)               //     end of map()
)                 //   end of map()
:                   // else:
o + "" ==         //   uniquify by testing if o[] is ...
o.sort() &&       //   ... lexicographically sorted
print(o)          //   if it is, print it (e.g. "c,c,s" is printed
//   but "c,s,c" and "s,c,c" are not)


# 05AB1E, 18 bytes

FĆ}¹Åœèε.«âεS{]€Ù


Inputs in the order $$\n,objectLists\$$, including an empty list at index 0.
Assumes the objects are always single characters (otherwise the S should be ¸˜ for +1 byte).

Explanation:

F }      # Loop the first (implicit) input amount of times:
Ć       #  Enclose the second (implicit) input-list;
#  appending its own head (the [] at index 0)
¹     # Push the first input-integer n again
Åœ   # Get all lists of positive integers that sum to this n
è  # (0-based) index each into the list of lists
ε        # Map over each list of lists:
.«      #  Reduce each list of lists by:
â     #   Cartesian product
ε    #  Map over each reduced list of lists:
S   #   Convert it to a flattened list of characters
{  #   Sort this list of characters
]        # Close the nested maps
€      # Flatten it one level down
# (which has as side-effect that each inner list is reversed)
Ù     # Uniquify this list of lists
# (after which the result is output implicitly)


# Nekomata, 6 bytes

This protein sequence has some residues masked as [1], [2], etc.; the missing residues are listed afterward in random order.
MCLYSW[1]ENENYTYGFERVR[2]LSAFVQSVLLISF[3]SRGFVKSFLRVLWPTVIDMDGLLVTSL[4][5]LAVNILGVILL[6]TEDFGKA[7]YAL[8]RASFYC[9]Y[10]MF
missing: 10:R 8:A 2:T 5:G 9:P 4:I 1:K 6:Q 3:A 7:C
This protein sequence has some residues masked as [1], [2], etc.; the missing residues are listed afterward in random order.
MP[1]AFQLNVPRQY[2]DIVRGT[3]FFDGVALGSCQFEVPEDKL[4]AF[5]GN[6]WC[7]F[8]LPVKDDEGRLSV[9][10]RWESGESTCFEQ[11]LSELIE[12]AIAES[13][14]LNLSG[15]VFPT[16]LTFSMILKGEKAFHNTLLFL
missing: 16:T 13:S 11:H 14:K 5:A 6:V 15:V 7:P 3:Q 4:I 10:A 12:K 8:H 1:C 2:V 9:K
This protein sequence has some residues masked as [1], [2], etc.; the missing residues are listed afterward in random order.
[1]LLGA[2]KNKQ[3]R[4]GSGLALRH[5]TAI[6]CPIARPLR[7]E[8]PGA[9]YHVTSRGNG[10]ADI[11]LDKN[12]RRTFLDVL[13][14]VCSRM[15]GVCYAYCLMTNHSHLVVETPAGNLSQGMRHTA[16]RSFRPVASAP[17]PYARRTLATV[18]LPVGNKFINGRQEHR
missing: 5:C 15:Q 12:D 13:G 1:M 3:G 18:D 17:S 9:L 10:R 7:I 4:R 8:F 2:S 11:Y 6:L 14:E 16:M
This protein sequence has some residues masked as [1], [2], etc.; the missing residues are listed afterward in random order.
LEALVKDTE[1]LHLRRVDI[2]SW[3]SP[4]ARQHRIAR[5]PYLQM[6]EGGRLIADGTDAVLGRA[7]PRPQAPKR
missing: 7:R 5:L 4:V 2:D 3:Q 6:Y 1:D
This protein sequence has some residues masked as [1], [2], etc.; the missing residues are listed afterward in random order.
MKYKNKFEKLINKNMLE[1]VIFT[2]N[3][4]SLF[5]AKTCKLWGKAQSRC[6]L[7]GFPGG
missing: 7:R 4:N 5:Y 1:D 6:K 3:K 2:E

Ṗ@ᵐ~oũ


Attempt This Online!

A port of @Unrelated String's Jelly answer, but much shorter thanks to Nekomata's non-determinism.

Ṗ@ᵐ~oũ
Take 2, [[],["a","b"],["c"]] as an example
Ṗ       Find an integer partition of the first input
Possible results: [1,1] [2]
@      Index into the second input
Possible results: [["a","b"],["a","b"]] [["c"]]
ᵐ     Map:
~      Choose any element
Possible results: ["a","a"] ["a","b"] ["b","a"] ["b","b"] ["c"]
o   Sort
Possible results: ["a","a"] ["a","b"] ["a","b"] ["b","b"] ["c"]
ũ  Uniquify among all possible solutions
Possible results: ["a","a"] ["a","b"] ["b","b"] ["c"]


# Python3, 240 bytes

from itertools import*
R=range
def f(c,n):
q=[([(i+1,c[i])for i in R(len(c))if c[i]],0,[])]
for c,t,S in q:
if t==n:yield tuple(sorted(S))
if c:(i,C),*c=c;q+=[(c,V,[*S,*K])for j in R((n-t)//i+1)for K in product(*[C]*j)if(V:=t+j*i)<=n]


Try it online!

• 236 bytes Commented Sep 2 at 1:28
• @Lucenaposition Or yield*sorted(S),? Commented Sep 2 at 23:00

# JavaScript (V8), 72 bytes

a=>g=(n,...o)=>n?a.map(b=>n-->0&&b.map(c=>c<o[0]||g(n,c,...o))):print(o)


Try it online!

From Arnauld's

# Python 3, 116 bytes

The input doesn't contain the empty index 0 array.

def f(c, n):
a=set([()]*-~-n)
for O in c[:n]:n-=1;a|=set(tuple(sorted([*x,o]))for o in O for x in f(c,n))
return a


Try it online!

If we are allowed to return a garbage character in each of the multisets (i.e. {'$2', '$cs', '$ss', '$cc'} instead of {'2', 'cs', 'ss', 'cc'}, the code below is 114 bytes.

def g(c, n):
a=set('\$'*-~-n)
for O in c[:n]:n-=1;a|=set(''.join(sorted(x+o))for o in O for x in g(c,n))
return a


Try it online!

# Python 3, 103 bytes

def f(c,n):
if n==0:yield''
if c and n>0:
for x in f(c,n-c[1]):yield c[0]+x
yield from f(c[2:],n)


Try it online!

Expects input in the form c=[type1,value1,type2,value2,...], and concatenates types for the output.